Cryogenic testing of magnet units: Contracts signed in Dubna
Further important steps toward the completion of the unique superconducting magnets for the future accelerator center FAIR have been taken during the visit of a delegation from GSI and FAIR to Dubna, Russia. In order to guide the particles in a precise beam at close to light speed, FAIR requires hundreds of magnets and complete magnet systems, some of them custom-made. These systems also include a series of superconducting quadrupole units for the large ring accelerator SIS100. Russia is constructing these units as an in-kind contribution to the FAIR project. The contract for the comprehensive test program for this magnet series has now been signed at a ceremony on October 26, 2018 at the Joint Institute for Nuclear Research (JINR).
The 166 quadrupole units, which weigh around a ton each, each consist of a superconducting main quadrupole magnet that is combined in a variety of arrangements with superconducting correction magnets (sextupole and steering magnets). Unlike the usual copper cables, superconducting systems don’t pose any resistance to electric currents. To achieve superconductivity, the units are cooled to around -270 degrees Celsius during operation.
The technology for these magnets, which are very important for the FAIR ring accelerator, has been constantly improved over many years in a joint development program. The main features of this optimization were the minimization of the heat input into the cooling system, the quality of the magnetic field, and the mechanical stability of the magnets during rapid changes in current (high ramp rates) and at high repetition rates. The magnets, which make use of a special superconducting cable known as Nuclotron cable, enable extremely high field strength rise rates of up to four tesla per second — much higher than can be achieved by conventional superconducting magnets.
The quadrupole and correction magnets are being constructed at JINR, thereafter they will undergo the comprehensive test program specified in the contract. This program, which will be carried out in Dubna, includes cooling the magnets to their final operating temperature of -270 Grad and testing the tightness of the hydraulic system and the integrity of the electrical circuits and coils. A facility incorporating a cryogenic system was constructed in Dubna for such tests in a joint project between GSI and JINR during the past years.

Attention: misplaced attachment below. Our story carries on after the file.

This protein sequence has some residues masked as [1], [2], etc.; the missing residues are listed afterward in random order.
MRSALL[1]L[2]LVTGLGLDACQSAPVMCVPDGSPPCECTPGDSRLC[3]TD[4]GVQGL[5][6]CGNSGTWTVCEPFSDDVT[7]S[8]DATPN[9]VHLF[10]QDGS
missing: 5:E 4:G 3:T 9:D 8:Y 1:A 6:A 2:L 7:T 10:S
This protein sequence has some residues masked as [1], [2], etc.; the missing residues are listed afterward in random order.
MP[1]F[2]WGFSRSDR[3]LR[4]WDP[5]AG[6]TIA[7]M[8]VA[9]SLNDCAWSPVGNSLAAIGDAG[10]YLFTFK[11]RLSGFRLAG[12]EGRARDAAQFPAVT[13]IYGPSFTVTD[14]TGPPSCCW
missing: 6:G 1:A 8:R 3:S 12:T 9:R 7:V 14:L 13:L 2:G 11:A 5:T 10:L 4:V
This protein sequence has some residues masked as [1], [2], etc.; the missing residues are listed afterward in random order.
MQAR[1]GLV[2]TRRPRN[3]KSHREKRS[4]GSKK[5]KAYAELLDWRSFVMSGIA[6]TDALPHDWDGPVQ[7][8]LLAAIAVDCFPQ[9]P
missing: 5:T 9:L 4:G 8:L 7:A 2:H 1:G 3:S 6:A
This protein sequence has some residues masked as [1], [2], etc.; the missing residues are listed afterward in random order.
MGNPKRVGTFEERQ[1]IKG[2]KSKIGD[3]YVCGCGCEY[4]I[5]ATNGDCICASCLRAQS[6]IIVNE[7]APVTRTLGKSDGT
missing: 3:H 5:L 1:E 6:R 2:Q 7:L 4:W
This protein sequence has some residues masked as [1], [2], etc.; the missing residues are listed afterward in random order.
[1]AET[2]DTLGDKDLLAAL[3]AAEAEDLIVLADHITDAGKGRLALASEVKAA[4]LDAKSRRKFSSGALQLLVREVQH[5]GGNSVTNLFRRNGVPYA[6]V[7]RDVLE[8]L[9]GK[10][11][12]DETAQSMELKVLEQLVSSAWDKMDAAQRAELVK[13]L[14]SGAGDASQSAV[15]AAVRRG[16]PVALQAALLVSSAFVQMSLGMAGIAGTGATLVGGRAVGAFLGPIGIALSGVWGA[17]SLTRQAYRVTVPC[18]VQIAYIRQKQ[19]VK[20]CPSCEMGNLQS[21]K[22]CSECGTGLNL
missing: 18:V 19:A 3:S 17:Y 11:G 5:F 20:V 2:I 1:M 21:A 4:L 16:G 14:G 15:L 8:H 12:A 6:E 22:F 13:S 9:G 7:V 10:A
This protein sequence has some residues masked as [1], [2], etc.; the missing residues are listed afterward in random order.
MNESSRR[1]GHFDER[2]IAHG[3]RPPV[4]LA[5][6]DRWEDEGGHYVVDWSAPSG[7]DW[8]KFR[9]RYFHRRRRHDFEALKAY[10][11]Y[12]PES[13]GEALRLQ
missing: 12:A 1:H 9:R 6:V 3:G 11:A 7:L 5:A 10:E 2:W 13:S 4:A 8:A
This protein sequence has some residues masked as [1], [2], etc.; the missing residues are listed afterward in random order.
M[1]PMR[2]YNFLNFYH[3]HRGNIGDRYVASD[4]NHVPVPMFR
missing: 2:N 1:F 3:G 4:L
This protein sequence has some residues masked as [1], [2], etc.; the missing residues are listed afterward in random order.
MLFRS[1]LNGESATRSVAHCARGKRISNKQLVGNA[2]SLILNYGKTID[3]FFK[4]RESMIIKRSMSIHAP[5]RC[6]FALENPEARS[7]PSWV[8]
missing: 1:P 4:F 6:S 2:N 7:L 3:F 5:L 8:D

Once all of the tests have been passed, the quadrupole units will each be released and transported to Germany, where they will be brought together with other components procured by GSI and assembled into complete modules for the SIS100. This integration and manufacture of the quadrupole modules for the SIS100 by the Bilfinger Noell company, who are also manufacturing the superconducting dipoles for the large FAIR ring accelerator — was commissioned as the result of a call for tenders which was concluded at the beginning of the year.
The ratification of the contract and the commissioning of various companies by JINR means that the series production and testing of the SIS100 quadrupole units can now start. In addition, the delegation, which consisted of the Technical Managing Director of GSI and FAIR, Jörg Blaurock; the head of SIS100/SIS18 Peter Spiller; the head of the department for superconducting magnets and testing (SCM), Christian Roux; and the department employees Alexander Bleile and Egbert Fischer, in the course of the visit signed an additional framework agreement with JINR over further cooperation between the GSI, FAIR, and JINR in the area of superconducting magnets.
Says Jörg Blaurock: “FAIR is a mega project; we have not yet completed all the assignments. This contract offers several possibilities for further expanding our cooperation in the future. The main areas of our cooperation are the production and testing of magnets, but there are also possibilities for the development of techniques and technologies for our experiments, for example, for the CBM experiment.” (BP)